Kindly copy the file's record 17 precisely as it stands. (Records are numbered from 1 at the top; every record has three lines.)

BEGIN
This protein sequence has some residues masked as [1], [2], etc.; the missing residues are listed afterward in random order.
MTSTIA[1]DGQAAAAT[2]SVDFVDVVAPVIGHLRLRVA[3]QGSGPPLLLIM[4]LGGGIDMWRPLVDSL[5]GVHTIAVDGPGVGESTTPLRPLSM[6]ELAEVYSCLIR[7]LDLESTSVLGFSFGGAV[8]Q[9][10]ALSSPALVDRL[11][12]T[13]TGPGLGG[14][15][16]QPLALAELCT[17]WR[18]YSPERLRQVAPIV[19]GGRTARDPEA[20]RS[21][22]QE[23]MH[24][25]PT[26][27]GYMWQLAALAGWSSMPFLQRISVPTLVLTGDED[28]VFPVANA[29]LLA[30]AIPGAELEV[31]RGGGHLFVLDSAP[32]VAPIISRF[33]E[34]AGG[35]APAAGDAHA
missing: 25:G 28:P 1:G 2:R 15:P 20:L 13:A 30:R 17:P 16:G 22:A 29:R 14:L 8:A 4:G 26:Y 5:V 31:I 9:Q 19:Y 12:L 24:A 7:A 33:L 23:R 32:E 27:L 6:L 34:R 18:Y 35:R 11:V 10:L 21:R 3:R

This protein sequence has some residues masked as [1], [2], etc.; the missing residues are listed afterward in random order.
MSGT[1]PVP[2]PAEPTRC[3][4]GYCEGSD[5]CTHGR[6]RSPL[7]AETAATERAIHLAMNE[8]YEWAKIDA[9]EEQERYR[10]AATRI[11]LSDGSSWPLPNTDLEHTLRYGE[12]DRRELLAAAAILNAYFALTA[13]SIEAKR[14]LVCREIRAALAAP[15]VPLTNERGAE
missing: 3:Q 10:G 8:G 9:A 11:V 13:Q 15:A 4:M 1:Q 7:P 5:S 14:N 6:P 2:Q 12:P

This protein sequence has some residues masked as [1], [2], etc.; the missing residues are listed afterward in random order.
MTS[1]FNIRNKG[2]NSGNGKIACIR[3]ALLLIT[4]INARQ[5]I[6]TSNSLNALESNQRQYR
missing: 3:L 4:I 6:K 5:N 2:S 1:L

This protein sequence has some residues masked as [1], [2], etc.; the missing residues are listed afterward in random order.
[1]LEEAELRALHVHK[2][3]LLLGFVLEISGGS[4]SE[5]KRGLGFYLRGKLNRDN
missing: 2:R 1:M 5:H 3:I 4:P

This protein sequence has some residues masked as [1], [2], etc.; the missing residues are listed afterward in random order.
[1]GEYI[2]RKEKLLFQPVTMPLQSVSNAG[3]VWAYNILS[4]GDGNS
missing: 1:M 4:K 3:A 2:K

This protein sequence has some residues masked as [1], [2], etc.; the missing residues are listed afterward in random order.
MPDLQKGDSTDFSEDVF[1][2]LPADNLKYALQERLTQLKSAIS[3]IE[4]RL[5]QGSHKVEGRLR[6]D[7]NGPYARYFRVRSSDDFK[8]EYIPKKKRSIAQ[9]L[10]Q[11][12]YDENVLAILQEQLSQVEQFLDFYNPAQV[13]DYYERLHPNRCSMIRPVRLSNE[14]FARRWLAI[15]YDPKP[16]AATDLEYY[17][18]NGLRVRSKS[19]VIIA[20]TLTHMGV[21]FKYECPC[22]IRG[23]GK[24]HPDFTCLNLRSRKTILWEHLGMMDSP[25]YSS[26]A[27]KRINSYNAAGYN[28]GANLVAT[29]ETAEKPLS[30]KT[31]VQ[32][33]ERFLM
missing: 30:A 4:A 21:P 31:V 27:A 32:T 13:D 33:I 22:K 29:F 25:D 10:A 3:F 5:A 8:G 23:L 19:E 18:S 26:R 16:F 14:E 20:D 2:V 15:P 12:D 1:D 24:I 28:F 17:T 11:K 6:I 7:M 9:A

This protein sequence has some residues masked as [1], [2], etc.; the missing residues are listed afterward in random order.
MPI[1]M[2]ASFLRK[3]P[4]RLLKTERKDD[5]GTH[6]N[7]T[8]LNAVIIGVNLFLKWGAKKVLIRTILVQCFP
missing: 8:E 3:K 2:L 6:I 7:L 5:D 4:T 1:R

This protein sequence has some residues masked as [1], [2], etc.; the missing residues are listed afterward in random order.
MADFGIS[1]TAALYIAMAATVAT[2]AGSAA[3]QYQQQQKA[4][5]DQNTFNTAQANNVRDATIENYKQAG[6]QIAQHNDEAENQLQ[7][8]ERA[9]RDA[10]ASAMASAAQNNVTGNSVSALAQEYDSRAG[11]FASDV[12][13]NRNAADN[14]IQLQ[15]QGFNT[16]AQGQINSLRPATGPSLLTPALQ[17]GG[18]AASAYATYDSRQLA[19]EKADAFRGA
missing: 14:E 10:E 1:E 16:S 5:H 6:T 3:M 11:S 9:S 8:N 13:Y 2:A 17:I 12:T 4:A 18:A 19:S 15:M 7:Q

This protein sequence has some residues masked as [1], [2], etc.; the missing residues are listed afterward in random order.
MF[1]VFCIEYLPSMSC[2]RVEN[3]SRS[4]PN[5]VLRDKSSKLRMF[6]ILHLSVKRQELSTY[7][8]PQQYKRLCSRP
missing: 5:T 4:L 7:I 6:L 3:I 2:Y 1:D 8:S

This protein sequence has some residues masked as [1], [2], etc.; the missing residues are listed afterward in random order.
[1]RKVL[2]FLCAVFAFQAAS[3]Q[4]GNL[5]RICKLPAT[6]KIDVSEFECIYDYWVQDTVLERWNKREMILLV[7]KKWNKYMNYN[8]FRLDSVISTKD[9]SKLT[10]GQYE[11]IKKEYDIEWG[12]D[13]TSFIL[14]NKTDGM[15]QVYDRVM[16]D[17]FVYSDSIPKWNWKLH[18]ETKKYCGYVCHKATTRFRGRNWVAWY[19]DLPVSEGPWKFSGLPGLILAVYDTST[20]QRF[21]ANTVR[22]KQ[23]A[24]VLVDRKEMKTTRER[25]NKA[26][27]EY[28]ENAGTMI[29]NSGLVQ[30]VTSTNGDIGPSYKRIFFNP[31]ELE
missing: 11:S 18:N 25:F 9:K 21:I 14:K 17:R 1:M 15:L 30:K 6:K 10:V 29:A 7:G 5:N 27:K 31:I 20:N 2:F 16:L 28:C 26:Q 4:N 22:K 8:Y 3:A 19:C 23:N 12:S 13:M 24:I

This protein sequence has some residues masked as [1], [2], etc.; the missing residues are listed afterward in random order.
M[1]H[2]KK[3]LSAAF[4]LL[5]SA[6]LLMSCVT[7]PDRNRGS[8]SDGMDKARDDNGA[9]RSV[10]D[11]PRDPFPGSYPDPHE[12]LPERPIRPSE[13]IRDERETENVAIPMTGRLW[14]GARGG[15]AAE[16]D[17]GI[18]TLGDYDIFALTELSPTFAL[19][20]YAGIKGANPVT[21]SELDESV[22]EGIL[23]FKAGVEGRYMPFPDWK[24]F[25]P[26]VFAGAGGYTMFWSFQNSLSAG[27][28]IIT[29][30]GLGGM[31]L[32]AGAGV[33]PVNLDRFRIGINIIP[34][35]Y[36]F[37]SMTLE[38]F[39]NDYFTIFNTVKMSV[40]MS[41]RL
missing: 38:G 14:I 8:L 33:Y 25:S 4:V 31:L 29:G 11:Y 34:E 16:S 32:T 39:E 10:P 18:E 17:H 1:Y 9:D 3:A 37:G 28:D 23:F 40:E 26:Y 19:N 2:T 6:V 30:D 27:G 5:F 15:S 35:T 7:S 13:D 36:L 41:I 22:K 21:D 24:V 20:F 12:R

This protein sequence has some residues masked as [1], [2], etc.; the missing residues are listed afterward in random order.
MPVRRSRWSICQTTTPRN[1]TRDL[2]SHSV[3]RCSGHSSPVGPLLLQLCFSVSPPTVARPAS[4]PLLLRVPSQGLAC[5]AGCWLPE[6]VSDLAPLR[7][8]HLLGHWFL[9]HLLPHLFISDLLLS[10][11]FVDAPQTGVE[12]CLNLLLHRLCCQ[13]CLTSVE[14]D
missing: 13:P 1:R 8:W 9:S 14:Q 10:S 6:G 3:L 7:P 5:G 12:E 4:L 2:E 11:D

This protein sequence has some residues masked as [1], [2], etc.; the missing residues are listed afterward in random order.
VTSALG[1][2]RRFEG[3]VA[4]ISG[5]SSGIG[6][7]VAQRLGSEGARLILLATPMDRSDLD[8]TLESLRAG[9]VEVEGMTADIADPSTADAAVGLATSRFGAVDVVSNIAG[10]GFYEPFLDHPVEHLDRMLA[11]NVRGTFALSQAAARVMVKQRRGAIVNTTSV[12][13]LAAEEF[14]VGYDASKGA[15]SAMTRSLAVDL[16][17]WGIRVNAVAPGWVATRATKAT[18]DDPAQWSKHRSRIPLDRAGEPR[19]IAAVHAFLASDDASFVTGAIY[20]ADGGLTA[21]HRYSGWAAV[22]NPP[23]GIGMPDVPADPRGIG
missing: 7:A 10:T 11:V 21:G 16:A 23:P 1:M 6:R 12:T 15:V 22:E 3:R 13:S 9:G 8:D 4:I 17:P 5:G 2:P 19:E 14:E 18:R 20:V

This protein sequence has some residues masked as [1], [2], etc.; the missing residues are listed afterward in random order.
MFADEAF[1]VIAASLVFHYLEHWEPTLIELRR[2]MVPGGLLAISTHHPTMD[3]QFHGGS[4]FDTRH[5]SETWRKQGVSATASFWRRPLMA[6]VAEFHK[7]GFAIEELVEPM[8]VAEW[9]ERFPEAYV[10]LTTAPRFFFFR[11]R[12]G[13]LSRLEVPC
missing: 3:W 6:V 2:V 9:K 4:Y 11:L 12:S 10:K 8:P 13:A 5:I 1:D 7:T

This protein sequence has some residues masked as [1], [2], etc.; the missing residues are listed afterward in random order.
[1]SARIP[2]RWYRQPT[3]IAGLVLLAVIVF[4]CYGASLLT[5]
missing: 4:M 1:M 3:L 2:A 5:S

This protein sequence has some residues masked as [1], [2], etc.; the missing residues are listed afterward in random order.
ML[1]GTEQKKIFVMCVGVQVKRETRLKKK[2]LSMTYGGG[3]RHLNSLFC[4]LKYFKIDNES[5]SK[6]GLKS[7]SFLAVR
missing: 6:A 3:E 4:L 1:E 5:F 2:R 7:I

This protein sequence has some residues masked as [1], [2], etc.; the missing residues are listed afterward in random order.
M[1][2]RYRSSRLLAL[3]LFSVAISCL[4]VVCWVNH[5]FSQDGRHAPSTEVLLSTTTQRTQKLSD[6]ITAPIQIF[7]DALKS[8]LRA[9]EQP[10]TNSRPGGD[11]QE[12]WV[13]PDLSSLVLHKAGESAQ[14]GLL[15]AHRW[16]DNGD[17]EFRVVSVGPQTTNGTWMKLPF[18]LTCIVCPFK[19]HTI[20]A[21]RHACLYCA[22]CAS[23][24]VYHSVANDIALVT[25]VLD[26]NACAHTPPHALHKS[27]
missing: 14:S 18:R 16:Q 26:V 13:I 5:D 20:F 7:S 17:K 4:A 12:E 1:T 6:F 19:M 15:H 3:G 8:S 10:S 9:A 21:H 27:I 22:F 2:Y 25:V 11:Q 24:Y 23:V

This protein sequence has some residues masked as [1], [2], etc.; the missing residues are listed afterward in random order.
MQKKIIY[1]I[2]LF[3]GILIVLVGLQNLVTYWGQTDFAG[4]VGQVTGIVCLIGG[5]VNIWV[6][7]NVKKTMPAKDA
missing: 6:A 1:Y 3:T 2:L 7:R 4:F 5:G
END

This protein sequence has some residues masked as [1], [2], etc.; the missing residues are listed afterward in random order.
M[1][2]RYRSSRLLAL[3]LFSVAISCL[4]VVCWVNH[5]FSQDGRHAPSTEVLLSTTTQRTQKLSD[6]ITAPIQIF[7]DALKS[8]LRA[9]EQP[10]TNSRPGGD[11]QE[12]WV[13]PDLSSLVLHKAGESAQ[14]GLL[15]AHRW[16]DNGD[17]EFRVVSVGPQTTNGTWMKLPF[18]LTCIVCPFK[19]HTI[20]A[21]RHACLYCA[22]CAS[23][24]VYHSVANDIALVT[25]VLD[26]NACAHTPPHALHKS[27]
missing: 14:S 18:R 16:Q 26:V 13:I 5:D 20:F 7:S 17:K 4:A 12:E 1:T 6:F 19:M 15:H 3:G 8:S 10:S 9:A 21:H 27:I 22:F 2:Y 25:V 11:Q 24:Y 23:V